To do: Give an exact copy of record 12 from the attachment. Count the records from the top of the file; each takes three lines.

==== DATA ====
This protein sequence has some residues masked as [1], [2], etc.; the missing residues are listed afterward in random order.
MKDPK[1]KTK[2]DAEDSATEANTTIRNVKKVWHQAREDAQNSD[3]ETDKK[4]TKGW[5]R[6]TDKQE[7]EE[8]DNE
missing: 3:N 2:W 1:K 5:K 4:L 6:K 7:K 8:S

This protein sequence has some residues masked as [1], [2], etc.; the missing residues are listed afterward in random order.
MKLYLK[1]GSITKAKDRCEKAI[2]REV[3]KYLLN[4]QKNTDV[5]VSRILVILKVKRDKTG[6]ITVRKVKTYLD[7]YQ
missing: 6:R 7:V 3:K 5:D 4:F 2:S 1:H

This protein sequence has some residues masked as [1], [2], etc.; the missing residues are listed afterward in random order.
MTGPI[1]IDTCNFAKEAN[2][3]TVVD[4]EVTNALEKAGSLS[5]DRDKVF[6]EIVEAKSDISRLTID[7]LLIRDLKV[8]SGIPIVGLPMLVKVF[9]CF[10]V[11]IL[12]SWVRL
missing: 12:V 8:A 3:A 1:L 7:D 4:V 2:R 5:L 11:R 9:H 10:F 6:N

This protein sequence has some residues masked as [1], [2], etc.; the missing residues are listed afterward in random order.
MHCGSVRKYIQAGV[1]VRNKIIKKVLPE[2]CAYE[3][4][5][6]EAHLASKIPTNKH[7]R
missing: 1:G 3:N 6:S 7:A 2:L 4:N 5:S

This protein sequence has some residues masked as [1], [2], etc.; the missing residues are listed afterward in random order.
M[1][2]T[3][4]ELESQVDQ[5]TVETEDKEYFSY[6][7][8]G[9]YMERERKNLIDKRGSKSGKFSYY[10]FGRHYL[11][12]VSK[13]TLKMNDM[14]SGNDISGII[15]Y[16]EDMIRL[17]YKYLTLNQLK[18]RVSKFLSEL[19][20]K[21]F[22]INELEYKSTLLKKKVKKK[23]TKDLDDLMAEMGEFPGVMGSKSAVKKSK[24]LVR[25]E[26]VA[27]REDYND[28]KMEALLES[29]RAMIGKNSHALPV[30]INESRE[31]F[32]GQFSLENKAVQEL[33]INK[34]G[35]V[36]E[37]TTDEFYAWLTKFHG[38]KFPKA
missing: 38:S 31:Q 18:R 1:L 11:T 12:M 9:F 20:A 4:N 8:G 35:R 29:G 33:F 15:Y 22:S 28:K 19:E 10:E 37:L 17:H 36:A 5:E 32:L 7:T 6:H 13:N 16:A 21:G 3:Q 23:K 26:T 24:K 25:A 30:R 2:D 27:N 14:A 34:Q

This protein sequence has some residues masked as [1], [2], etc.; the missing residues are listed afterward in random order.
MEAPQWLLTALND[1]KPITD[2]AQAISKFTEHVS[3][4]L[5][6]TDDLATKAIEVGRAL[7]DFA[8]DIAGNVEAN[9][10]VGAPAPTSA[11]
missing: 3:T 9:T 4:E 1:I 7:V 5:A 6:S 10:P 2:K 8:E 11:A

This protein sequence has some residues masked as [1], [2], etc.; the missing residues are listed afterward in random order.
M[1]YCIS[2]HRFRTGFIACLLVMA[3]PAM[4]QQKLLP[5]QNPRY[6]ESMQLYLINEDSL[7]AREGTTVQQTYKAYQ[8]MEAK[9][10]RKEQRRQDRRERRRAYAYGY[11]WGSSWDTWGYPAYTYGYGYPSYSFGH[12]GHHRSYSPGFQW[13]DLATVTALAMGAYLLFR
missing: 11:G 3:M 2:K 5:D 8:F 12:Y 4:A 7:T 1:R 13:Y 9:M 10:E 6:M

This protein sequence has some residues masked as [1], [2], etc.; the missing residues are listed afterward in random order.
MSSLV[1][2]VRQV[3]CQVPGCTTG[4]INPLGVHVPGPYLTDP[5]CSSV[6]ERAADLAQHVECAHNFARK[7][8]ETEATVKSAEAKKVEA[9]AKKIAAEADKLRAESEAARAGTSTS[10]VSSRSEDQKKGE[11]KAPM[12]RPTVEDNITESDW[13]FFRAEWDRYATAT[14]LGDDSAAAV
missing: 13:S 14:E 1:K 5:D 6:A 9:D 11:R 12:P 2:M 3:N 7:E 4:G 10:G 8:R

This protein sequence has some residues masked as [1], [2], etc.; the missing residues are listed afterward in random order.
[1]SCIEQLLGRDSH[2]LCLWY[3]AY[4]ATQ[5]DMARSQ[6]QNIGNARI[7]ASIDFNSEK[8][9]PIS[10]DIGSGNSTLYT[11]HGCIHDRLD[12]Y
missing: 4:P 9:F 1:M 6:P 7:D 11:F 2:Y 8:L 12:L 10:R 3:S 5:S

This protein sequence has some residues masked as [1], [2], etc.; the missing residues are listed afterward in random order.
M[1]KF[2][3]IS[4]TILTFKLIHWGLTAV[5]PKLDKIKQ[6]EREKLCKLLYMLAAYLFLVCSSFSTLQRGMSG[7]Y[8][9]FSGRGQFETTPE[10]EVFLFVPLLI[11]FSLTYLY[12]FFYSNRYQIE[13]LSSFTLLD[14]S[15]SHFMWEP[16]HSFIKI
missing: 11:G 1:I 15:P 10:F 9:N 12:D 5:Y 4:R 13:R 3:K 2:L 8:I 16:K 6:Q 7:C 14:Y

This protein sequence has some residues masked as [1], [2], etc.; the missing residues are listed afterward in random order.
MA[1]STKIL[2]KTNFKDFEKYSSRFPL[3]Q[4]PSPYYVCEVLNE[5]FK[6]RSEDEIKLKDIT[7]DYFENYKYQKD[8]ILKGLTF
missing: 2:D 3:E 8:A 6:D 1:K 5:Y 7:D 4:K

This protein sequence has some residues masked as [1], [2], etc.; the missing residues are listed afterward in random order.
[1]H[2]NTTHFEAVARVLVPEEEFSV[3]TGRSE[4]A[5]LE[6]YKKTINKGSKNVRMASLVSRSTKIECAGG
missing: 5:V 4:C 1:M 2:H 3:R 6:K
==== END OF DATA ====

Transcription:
This protein sequence has some residues masked as [1], [2], etc.; the missing residues are listed afterward in random order.
[1]H[2]NTTHFEAVARVLVPEEEFSV[3]TGRSE[4]A[5]LE[6]YKKTINKGSKNVRMASLVSRSTKIECAGG
missing: 5:V 4:C 1:M 2:H 3:R 6:K